Wednesday, August 29, 2012

Cranberry Chocolate Chip Cookies

It's back-to-school week and I'm just so darn overjoyed about it that I've decided to share my favorite cookie recipe with you.  These incidentally are the cranberry chocolate chip cookies I pulled from the oven to serve warm to the kids when they arrived home from their first day. Enjoy!

What you'll need:

1c and 2 tbsp flour
1c chocolate chips
1/2 c dried cranberries (optional)
1/2 tsp vanilla
1/2 tsp salt
1/2 tsp baking soda
1/2 c butter (room temperature)
1 egg
6 tbsp white sugar
6 tbsp brown sugar (not firmly packed)

Before you begin I should warn you that I've made this recipe at least 100 times. Maybe 85 times they were very good, but on the 15 other occasions they were downright magical--as in super fluffy and of a certain melt in your mouth fantastical scrumptiousness that weakens the knees.  My problem is that I don't know why sometimes they're just good, and other times they're to die for.  I've experimented with various items and techniques--butter temperatures, the consistency to which I beat and cream the batter at various stages, cookie sizes, and cooking times--but yet I can't seem to pinpoint what the trick is. If you figure it out, I beg of you to share.

Anyway, here goes:

1. Preheat oven to 350 degrees.
2. Sift together flour, salt and baking soda. Set aside.
3. Cream butter.
4. Add sugars gradually and continue beating until creamy.
5. Beat in egg and vanilla.
6. Stir in sifted ingredients.
7. Stir in chocolate chips and cranberries.

8. Roll batter in small (teaspoon size) balls and place on cookie sheet.
9. Bake at 350 degrees for 8 to 10 minutes.


10. Let cool just slightly and serve with a big glass of milk.

Good, huh?

Sunday, August 26, 2012

All-Star Kids

A demanding nine-year old, two teenagers and a menopausal mom have emotions running a little wild in our house, these days, as the back-to-school jitters set in. Lately, it seems someone is always mad at somebody, but there's nothing like the promise of new shoes to make everybody get along for a spell.
"What do you think?"

"Do I look like a star?"

Hollywood getting smart.

"Sob. I can't find the shoes I'm looking for."

"Those ones, near your head?'
"Oh, ya, those ones. Thanks, Mom." 


And, with our shoes tucked safely under our arms, the shoe shop magic wears off and the camaraderie disintegrates.

Oh well, it was nice while it lasted!

Thursday, August 23, 2012

Lousy Myths About Some Not-So-Monkey Business

I'll always remember the spring of 2012 as the time I went nearly went buggy over lice.  The Storm brought it home and spread it about with her fantastic hugs, until we all had it. You can read about our hell here:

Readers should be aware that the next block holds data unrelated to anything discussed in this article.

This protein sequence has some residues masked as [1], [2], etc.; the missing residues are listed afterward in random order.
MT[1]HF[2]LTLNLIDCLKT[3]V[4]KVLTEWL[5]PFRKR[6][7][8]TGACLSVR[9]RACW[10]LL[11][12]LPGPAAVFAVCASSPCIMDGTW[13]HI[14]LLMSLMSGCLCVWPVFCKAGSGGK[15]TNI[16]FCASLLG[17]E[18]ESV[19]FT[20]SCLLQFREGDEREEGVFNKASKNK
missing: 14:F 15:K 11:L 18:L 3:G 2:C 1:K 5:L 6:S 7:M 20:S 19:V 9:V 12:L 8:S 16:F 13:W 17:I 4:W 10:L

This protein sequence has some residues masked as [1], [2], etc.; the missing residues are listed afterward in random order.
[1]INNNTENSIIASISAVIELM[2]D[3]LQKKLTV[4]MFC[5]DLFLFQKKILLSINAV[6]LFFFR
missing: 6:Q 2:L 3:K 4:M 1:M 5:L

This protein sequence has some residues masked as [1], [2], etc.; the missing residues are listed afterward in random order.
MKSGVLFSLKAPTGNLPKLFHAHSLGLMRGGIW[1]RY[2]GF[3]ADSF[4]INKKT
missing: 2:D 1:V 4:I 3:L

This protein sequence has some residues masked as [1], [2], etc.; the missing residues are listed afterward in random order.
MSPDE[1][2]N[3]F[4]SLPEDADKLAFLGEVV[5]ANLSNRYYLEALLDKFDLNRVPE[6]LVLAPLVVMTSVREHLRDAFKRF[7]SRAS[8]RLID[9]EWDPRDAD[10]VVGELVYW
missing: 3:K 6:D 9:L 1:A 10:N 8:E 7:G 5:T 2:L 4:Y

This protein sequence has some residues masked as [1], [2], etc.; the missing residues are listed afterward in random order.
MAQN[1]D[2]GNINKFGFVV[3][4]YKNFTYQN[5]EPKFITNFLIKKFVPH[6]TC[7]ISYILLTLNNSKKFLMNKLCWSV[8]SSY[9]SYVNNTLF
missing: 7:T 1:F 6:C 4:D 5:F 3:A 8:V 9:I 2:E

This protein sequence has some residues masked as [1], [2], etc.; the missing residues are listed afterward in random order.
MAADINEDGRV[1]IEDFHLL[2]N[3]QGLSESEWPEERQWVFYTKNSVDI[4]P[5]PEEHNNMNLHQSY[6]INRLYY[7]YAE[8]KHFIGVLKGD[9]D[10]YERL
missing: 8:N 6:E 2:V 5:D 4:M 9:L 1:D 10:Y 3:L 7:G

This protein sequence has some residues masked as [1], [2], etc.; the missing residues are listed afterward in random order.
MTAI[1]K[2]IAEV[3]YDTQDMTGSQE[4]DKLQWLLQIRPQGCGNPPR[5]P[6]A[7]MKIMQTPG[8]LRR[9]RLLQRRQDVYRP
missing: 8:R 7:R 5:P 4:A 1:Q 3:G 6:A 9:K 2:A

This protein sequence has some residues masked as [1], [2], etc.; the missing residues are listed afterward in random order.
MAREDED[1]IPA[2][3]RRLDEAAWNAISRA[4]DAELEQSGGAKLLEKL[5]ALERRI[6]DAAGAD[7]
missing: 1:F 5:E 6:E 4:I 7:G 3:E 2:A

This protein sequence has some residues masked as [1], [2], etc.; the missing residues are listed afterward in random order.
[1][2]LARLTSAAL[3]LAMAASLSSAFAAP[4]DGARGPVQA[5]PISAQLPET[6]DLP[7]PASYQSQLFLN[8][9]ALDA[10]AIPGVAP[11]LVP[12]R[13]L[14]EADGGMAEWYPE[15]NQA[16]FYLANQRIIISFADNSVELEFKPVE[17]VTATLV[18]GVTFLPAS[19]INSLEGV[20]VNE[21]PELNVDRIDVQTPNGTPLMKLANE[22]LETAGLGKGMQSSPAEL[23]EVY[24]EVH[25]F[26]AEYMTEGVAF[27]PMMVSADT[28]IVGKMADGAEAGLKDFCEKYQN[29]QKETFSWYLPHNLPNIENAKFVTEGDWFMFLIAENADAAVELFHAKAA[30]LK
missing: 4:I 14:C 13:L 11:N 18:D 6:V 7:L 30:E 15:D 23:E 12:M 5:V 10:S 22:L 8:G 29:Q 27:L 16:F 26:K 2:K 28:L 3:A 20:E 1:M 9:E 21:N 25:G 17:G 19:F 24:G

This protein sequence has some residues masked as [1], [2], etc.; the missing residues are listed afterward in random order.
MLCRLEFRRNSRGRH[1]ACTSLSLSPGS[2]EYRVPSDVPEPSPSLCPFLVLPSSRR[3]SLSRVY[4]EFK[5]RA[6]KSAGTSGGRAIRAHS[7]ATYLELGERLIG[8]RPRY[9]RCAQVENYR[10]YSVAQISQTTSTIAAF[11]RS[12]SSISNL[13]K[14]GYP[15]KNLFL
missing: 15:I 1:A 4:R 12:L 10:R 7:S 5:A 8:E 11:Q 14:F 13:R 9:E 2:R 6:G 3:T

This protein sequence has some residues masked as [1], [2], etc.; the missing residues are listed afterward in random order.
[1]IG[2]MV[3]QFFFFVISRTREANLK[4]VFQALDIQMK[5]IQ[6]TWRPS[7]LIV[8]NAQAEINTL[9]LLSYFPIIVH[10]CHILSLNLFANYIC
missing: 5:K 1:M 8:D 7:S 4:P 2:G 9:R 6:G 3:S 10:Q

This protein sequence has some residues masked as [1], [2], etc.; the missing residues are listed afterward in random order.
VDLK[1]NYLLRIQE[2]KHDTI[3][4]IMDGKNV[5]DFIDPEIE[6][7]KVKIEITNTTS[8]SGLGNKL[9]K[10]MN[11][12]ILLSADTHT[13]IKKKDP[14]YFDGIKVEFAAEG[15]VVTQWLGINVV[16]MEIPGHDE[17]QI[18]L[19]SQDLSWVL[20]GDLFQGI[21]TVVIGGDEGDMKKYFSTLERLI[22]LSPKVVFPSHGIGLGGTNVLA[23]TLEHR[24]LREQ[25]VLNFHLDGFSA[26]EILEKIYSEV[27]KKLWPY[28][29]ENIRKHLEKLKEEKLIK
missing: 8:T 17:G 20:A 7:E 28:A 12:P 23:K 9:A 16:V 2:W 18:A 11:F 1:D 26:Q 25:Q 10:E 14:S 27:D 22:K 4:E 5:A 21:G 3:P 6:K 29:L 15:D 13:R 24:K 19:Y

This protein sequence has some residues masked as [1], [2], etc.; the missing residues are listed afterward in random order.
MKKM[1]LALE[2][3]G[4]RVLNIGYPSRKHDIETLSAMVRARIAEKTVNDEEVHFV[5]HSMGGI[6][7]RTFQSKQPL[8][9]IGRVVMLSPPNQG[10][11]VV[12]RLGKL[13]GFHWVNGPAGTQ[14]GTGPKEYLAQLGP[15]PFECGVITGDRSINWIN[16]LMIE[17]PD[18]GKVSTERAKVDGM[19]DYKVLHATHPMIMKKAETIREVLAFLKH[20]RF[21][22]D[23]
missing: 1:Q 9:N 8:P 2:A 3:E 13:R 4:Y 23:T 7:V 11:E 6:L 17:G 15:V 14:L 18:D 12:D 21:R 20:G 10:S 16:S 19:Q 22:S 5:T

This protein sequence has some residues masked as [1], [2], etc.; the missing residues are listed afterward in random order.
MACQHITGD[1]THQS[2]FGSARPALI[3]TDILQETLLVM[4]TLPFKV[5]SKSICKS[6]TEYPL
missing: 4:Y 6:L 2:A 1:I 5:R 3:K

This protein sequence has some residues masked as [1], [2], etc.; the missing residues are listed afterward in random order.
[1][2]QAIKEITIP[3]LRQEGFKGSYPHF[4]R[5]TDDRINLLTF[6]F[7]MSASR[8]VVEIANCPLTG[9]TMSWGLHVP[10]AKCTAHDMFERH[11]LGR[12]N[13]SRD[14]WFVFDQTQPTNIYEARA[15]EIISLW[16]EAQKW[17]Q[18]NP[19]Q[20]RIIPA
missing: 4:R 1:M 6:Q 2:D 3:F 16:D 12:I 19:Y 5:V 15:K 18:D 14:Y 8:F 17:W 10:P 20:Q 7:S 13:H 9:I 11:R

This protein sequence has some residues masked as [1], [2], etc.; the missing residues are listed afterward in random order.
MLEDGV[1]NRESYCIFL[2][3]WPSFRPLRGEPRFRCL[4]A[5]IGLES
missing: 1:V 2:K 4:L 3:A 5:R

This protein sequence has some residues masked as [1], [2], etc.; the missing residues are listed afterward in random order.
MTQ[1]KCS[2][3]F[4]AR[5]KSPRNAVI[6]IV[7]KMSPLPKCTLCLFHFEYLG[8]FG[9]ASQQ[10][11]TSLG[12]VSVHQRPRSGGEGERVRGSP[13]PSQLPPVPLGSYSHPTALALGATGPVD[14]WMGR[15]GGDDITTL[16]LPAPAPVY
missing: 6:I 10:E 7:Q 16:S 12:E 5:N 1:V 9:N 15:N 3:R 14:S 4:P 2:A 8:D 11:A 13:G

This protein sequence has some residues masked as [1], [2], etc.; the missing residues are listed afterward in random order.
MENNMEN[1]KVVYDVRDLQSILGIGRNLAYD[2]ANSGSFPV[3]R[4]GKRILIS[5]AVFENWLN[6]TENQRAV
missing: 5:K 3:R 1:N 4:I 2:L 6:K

Finally, after five months, the lovely Carrie Burts of LiceDoctors arrived to rid us of the nasty things, once and for all. 


The ordeal left me a bit of an expert on the subject, so here are so many myths dispelled; the truth about this not-so-monkey business, if you will:

1. Only people who are dirty get lice. Not true. Lice is attracted to clean hair, where the nits can more easily adhere to the hair follicle.

2. You need to bag everything up (stuffed toys, pillows, etc.) for two weeks, or a month. Not true! Without a scalp to feed on lice will die within 48 hours.  Nits, or rather the larvae within them, also cannot survive for long out of the nice warm nesting ground of the human head.
3. Lice can jump and fly. Nope! But they can crawl really, really fast, and when you are digging through hair to find them they do this, instinctually racing from the light that moving this or that strand brings. It’s the reason you don’t often see live lice. 

4.  Lice carry disease. Yes, if embarrassment is classified as disease. Besides the itch (or possible rash) the social stigma of having lice, and the frustration associated with ridding one’s family or self of lice, is the worst of it.
5. Lice aren’t particularly common. Not true.  Lice are very common. Only the common cold is more common than lice. The thing is people aren’t apt to complain about it in public because of the negative social stigma associated with it. (See #4)
6. The most common way to catch lice is by sharing hats, helmets, and hairbrushes, etc.  It’s true that this is one way to catch lice, but head to head contact is the most common way that lice spreads. You want to avoid lice? Skip all physical contact--but I've got to say, as sucky as lice is, my babies' hugs are worth it.
7. I’m not itchy so I can’t have lice. That would be wrong. Just like some people go itch crazy over mosquito bites and other people don’t, so it is with lice. It’s an allergy thing.